Lucy – who speaks fluent Spanish – ends up working with Max as he searches for information that could help them locate the girls as well as help in his negotiations, and a tentative friendship forms between them.  Lucy hasn’t been attracted to a man since her disastrous liaison with Sergio Raminsky, but Max’s kindness, his innate decency and trustworthiness draw her to him every bit as much as his handsome face and gorgeous body. And Max is intrigued by the embassy ‘mouse’ who can keep up with him at a run and can drop-kick a thug like a pro, and wants to know more about the woman who hides her intelligence, competence and humour behind such a drab exterior.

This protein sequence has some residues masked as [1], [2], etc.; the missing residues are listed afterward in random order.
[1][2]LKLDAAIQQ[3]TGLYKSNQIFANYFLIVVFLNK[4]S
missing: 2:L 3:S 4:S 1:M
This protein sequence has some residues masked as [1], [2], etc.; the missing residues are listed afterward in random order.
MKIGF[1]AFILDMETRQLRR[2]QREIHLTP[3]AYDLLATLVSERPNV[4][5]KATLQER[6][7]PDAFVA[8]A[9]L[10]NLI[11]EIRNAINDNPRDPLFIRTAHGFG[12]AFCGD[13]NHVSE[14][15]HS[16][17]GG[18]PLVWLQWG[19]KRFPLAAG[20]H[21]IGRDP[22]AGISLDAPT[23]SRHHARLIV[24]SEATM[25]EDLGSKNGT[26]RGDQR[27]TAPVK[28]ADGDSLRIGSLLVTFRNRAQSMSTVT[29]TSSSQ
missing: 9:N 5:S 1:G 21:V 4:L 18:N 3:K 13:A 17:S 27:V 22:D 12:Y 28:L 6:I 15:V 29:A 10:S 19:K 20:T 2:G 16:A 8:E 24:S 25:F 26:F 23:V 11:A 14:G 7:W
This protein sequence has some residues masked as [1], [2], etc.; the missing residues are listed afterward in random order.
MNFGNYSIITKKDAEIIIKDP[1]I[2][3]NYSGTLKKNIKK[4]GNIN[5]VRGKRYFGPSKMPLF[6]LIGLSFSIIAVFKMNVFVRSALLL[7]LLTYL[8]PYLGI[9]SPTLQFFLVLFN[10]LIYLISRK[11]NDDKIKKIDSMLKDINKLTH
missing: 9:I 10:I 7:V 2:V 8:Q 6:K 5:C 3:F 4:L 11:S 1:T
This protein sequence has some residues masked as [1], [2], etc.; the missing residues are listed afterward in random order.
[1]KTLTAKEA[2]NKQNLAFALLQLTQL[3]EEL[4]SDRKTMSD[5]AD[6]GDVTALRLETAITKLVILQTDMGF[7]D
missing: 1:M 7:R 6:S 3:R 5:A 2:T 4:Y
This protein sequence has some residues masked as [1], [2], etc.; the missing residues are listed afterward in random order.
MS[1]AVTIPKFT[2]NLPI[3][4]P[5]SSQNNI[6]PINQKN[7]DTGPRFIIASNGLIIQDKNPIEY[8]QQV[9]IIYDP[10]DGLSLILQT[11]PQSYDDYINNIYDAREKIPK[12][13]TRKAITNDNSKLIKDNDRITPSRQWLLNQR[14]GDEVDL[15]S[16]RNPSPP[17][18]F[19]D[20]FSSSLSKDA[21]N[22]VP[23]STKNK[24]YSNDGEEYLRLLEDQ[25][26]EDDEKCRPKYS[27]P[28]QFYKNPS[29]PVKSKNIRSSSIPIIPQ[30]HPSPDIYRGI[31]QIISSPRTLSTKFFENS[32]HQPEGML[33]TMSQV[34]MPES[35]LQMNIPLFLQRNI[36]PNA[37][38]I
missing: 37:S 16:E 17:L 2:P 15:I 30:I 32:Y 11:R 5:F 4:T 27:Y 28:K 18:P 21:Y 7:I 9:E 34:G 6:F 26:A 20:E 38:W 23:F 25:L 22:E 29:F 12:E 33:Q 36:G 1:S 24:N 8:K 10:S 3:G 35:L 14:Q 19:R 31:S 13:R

The suspense plot is complex and really well-constructed, with seemingly disparate plot threads gradually drawn together until they merge into one.  It’s thoroughly engrossing – once things kicked into gear, I couldn’t put the book down – but there are a lot of moving parts and I had to pause for breath once or twice just to remind myself who was who and who was working for whom!

We get several chapters from the points of view of the kidnapped girls, who, despite being terrified, manage to keep their wits about them and never once think about abandoning each other; they’re wonderfully resilient characters who are determined to fight to the end.  There’s no graphic violence, but there are a couple of violent scenes – one an attempted assault – and some detail of the conditions in which they’re kept that some readers may find upsetting.